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24 of 38 Jason Hiner/ZDNet
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One of the things that people who love books sometime say about e-readers is that they feel too cold and digital. They don't have the nice tactile feel of a good hardcover. Well, Barnes & Noble, Amazon, and others are trying to ease the transition to e-readers with covers for their e-readers that feel more like a hard cover book binding. Here are photos of a new one from Amazon for the Kindle that even includes a built-in book light.
You can also read this list in text format in the companion blog post.
Photo credit: Jason Hiner / TechRepublic
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30 of 38 Jason Hiner/ZDNet
One of the things that people who love books sometime say about e-readers is that they feel too cold and digital. They don't have the nice tactile feel of a good hardcover. Well, Barnes & Noble, Amazon, and others are trying to ease the transition to e-readers with covers for their e-readers that feel more like a hard cover book binding. Here are photos of a new one from Amazon for the Kindle that even includes a built-in book light.
You can also read this list in text format in the companion blog post.
Photo credit: Jason Hiner / TechRepublic
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31 of 38 Jason Hiner/ZDNet
One of the things that people who love books sometime say about e-readers is that they feel too cold and digital. They don't have the nice tactile feel of a good hardcover. Well, Barnes & Noble, Amazon, and others are trying to ease the transition to e-readers with covers for their e-readers that feel more like a hard cover book binding. Here are photos of a new one from Amazon for the Kindle that even includes a built-in book light.
You can also read this list in text format in the companion blog post.
Photo credit: Jason Hiner / TechRepublic
468931.jpg
32 of 38 Jason Hiner/ZDNet
One of the things that people who love books sometime say about e-readers is that they feel too cold and digital. They don't have the nice tactile feel of a good hardcover. Well, Barnes & Noble, Amazon, and others are trying to ease the transition to e-readers with covers for their e-readers that feel more like a hard cover book binding. Here are photos of a new one from Amazon for the Kindle that even includes a built-in book light.
You can also read this list in text format in the companion blog post.
Photo credit: Jason Hiner / TechRepublic
468932.jpg
33 of 38 Jason Hiner/ZDNet
One of the things that people who love books sometime say about e-readers is that they feel too cold and digital. They don't have the nice tactile feel of a good hardcover. Well, Barnes & Noble, Amazon, and others are trying to ease the transition to e-readers with covers for their e-readers that feel more like a hard cover book binding. Here are photos of a new one from Amazon for the Kindle that even includes a built-in book light.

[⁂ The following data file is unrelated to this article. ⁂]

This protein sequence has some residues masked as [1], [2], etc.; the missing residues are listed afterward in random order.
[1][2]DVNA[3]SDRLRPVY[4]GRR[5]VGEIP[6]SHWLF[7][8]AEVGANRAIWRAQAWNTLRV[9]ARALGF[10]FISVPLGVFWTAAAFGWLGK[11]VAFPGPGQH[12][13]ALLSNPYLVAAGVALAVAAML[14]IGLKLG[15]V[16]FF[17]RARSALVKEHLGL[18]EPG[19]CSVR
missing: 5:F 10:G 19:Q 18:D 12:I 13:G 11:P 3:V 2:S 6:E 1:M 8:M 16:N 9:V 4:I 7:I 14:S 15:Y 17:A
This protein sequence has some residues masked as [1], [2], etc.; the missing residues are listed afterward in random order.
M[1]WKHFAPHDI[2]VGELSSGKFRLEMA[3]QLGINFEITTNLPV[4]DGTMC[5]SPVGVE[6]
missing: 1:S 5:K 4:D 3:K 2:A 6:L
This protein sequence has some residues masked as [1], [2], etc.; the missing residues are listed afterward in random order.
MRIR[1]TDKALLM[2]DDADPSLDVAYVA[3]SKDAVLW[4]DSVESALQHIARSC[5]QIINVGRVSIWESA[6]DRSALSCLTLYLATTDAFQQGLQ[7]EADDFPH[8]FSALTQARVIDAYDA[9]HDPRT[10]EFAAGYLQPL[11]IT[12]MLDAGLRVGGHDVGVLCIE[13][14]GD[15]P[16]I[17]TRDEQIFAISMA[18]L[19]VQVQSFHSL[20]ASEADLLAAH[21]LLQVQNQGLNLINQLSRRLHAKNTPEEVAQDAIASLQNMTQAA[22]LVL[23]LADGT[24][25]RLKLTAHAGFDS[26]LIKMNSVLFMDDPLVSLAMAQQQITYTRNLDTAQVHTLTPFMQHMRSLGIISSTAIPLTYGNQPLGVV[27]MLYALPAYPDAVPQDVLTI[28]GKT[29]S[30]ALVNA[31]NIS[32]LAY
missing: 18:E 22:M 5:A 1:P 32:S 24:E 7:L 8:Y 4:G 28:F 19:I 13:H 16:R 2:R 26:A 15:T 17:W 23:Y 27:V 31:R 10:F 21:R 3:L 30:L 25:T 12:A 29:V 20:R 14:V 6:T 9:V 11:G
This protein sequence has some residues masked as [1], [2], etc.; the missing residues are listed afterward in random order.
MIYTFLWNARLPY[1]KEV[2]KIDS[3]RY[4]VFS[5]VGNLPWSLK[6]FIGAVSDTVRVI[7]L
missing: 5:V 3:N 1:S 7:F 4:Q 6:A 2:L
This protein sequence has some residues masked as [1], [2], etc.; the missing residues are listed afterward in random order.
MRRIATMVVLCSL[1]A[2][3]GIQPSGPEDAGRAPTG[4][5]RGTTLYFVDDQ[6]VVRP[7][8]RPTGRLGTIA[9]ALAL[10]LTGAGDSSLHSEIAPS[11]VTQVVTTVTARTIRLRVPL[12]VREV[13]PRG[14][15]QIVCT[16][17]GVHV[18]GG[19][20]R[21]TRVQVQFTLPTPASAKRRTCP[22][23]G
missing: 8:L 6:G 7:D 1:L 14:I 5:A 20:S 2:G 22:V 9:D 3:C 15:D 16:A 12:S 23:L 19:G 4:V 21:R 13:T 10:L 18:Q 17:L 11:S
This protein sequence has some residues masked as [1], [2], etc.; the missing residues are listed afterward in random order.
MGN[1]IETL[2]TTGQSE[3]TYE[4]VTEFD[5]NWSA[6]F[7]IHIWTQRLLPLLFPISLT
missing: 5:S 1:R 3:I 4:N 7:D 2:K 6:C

You can also read this list in text format in the companion blog post.
Photo credit: Jason Hiner / TechRepublic
468933.jpg
34 of 38 Jason Hiner/ZDNet
One of the things that people who love books sometime say about e-readers is that they feel too cold and digital. They don't have the nice tactile feel of a good hardcover. Well, Barnes & Noble, Amazon, and others are trying to ease the transition to e-readers with covers for their e-readers that feel more like a hard cover book binding. Here are photos of a new one from Amazon for the Kindle that even includes a built-in book light.
You can also read this list in text format in the companion blog post.
Photo credit: Jason Hiner / TechRepublic
468934.jpg
35 of 38 Jason Hiner/ZDNet
One of the things that people who love books sometime say about e-readers is that they feel too cold and digital. They don't have the nice tactile feel of a good hardcover. Well, Barnes & Noble, Amazon, and others are trying to ease the transition to e-readers with covers for their e-readers that feel more like a hard cover book binding. Here are photos of a new one from Amazon for the Kindle that even includes a built-in book light.
You can also read this list in text format in the companion blog post.
Photo credit: Jason Hiner / TechRepublic
468935.jpg
36 of 38 Jason Hiner/ZDNet
One of the things that people who love books sometime say about e-readers is that they feel too cold and digital. They don't have the nice tactile feel of a good hardcover. Well, Barnes & Noble, Amazon, and others are trying to ease the transition to e-readers with covers for their e-readers that feel more like a hard cover book binding. Here are photos of a new one from Amazon for the Kindle that even includes a built-in book light.
You can also read this list in text format in the companion blog post.
Photo credit: Jason Hiner / TechRepublic
468936.jpg
37 of 38 Jason Hiner/ZDNet
One of the things that people who love books sometime say about e-readers is that they feel too cold and digital. They don't have the nice tactile feel of a good hardcover. Well, Barnes & Noble, Amazon, and others are trying to ease the transition to e-readers with covers for their e-readers that feel more like a hard cover book binding. Here are photos of a new one from Amazon for the Kindle that even includes a built-in book light.
You can also read this list in text format in the companion blog post.
Photo credit: Jason Hiner / TechRepublic
468937.jpg
38 of 38 Jason Hiner/ZDNet
One of the things that people who love books sometime say about e-readers is that they feel too cold and digital. They don't have the nice tactile feel of a good hardcover. Well, Barnes & Noble, Amazon, and others are trying to ease the transition to e-readers with covers for their e-readers that feel more like a hard cover book binding. Here are photos of a new one from Amazon for the Kindle that even includes a built-in book light.
You can also read this list in text format in the companion blog post.
Photo credit: Jason Hiner / TechRepublic